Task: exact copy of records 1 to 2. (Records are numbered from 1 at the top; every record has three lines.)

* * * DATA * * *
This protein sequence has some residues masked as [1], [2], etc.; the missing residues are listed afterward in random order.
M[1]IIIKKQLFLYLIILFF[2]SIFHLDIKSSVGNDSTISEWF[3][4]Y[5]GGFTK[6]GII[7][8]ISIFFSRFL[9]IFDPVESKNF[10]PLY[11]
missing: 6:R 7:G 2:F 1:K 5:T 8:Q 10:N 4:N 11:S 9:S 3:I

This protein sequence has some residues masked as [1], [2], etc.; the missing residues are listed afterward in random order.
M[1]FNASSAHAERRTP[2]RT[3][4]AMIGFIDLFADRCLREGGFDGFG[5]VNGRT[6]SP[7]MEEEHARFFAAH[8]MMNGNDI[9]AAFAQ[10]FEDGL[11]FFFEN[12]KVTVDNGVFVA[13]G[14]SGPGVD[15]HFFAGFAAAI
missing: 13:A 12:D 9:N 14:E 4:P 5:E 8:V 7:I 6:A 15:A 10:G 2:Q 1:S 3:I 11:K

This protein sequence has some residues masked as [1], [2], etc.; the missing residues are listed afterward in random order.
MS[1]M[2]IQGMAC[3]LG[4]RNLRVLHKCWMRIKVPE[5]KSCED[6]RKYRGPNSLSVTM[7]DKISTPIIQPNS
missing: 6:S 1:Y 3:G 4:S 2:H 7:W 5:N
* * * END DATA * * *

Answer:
This protein sequence has some residues masked as [1], [2], etc.; the missing residues are listed afterward in random order.
M[1]IIIKKQLFLYLIILFF[2]SIFHLDIKSSVGNDSTISEWF[3][4]Y[5]GGFTK[6]GII[7][8]ISIFFSRFL[9]IFDPVESKNF[10]PLY[11]
missing: 6:R 7:G 2:F 1:K 5:T 8:Q 10:N 4:N 11:S 9:S 3:I

This protein sequence has some residues masked as [1], [2], etc.; the missing residues are listed afterward in random order.
M[1]FNASSAHAERRTP[2]RT[3][4]AMIGFIDLFADRCLREGGFDGFG[5]VNGRT[6]SP[7]MEEEHARFFAAH[8]MMNGNDI[9]AAFAQ[10]FEDGL[11]FFFEN[12]KVTVDNGVFVA[13]G[14]SGPGVD[15]HFFAGFAAAI
missing: 13:A 12:D 9:N 14:E 4:P 5:E 8:V 7:I 6:A 15:A 10:G 2:Q 1:S 3:I 11:K